“I want to help my country remember Him in these times”
Abednigo and Tairsei at the ocean for
the first time
With a strong calling to ministry, Abednigo and Tairesi Musona left all they knew in Zimbabwe to commit themselves to training at Namibia Evangelical Theological Seminary (NETS) in Namibia. The couple’s children, Ebenezer and Blessing, are staying with grandparents while Abednigo and Tairesi pursue their ministry passions: pastoral care and women’s ministry, respectively.
Their home country faces many challenges, including a 90% unemployment rate, hyperinflation, the HIV/AIDS pandemic and the scarcity of theologically trained leaders. Zimbabwe’s widespread instability threatens theological training, as “funding in the present economic environment is scarce to non-existent. Pray for effective teaching and discipling of those called to serve the Lord.”
Abednigo explained why theological training is such a crucial skill set in his context: “There is much instability and want in our country. The people need truth that they can stand on, a solid rock to trust, when it seems that the world is crumbling around them. The Word Himself is
this truth. I want to help my country remember Him in these times.”
Rev. Victor Nakah, ThD, OC Africa Regional Director
Abednigo hopes to complete his Master’s degree by distance education when he gets back to Zimbabwe at the end of this year; however, funding is an issue, as their church pays them very little, and feeding their family is difficult enough. “Funding challenges in Africa are very difficult,” says Rev. Victor Nakah, ThD, OC Africa Regional Director. “Students can’t afford enrollment fees. Schools can’t afford to pay their professors, and there are many other challenges, but you do see the commitment and focus of those that are there. In Africa, you see their campus communities doing some incredible things as they are extremely humble people.”
Abednigo and Tairesi are the perfect example of humble workers for the Lord, sacrificing much to receive ministry
NETS has been training leaders for the Church since
1991, shortly after Namibia won its independence
training and returning home to preach an unadulterated Gospel: one that acknowledges Christ in the good times and in the difficult times that Zimbabwe now finds itself in.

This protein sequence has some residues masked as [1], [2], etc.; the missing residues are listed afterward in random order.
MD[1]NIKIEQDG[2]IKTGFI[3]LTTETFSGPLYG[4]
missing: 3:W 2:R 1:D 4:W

Current realities of the region
- The AIDS pandemic is one of the world’s worst cases. Thankfully, prevalence rates have declined to around 14%, but over 2,000 are still dying per week, and there are around 1 million AIDS orphans.
- Hyperinflation and economic meltdown have driven millions into gripping poverty from which there seems no escape. Hyperinflation reached astounding proportions, possibly up to 1,000,000,000% (1 billion) per year with the printing of $500 trillion notes. The government removed 12 zeros from the currency. A loaf of bread in 2008 was a bargain at just 10 million Zimbabwean dollars (ZWD).
- Christian 78%, 19% Ethnoreligious, 1% Muslim
- 62% of the population lives on $2/day.
- Over half of the population is unemployed. Migration to the cities to find work creates shantytowns.
- Namibia has one of the highest HIV/AIDS infection rates in the world. The malaria problem seems to be compounded by the AIDS epidemic. Some research shows that the risk of contracting malaria and subsequent death are greater if a person is also infected with HIV.
- Christian 91%, 4.5% Ethnoreligious
Neighboring countries – Botswana, South Africa, Swaziland and Mozambique
- HIV/AIDS – some of the highest prevalence rates in the world: #1 Swaziland, #2 Botswana, #4 South Africa (#5 Zimbabwe, #7 Namibia) and #8 Mozambique. “Many churches have to hire pastors just for funerals,” says Rev. Victor Nakah, ThD, OC Africa Regional Director.
- Malaria and tuberculosis are also significant problems.
- Poverty – 54% of the Mozambique population lives below the poverty line; 81% of the Swaziland population lives on $2/day; 23% of the South African population is unemployed with 43% living on $2/day. This affects the ability to educate leaders for the Church and care for the population.
- AIDS has devastated the country, creating a situation so dire that former President Festus Mogae stated, “We are threatened with extinction.”
- The legacy of apartheid continues to impact the nation. Despite progress in some areas, inequalities and injustices of the past continue to shape the future. Poverty, economic inequality, rape and violent crime rates also fuel hopelessness and anarchy.
- There are around 500,000 new HIV/AIDS infections every year and nearly 2 million AIDS orphans. Nearly half of those with HIV have access to antiretroviral medications, but half of those with HIV also have tuberculosis, greatly increasing mortality rates.
- Swaziland has the highest prevalence rate of HIV/AIDS in the world with 26% of adults affected. 61% of all deaths can be attributed to HIV/AIDS. Antiretroviral medications are available for free; however, the country’s health minister said last month that state hospitals only have a 2 month supply, and there is a severe shortage of adequate care facilities. Widespread poverty exacerbates the suffering.
- Continuing natural disasters over the last several years disrupt development and destroy infrastructure, not to mention take many lives.
 Operation World (2010)
 Newsweek magazine
 United Nations Development Programme, Human Development Report 2009
 The CIA World Factbook
 Centers for Disease Control and Prevention
 The Associated Press
Date: 8/4/2011 4:50:39 PM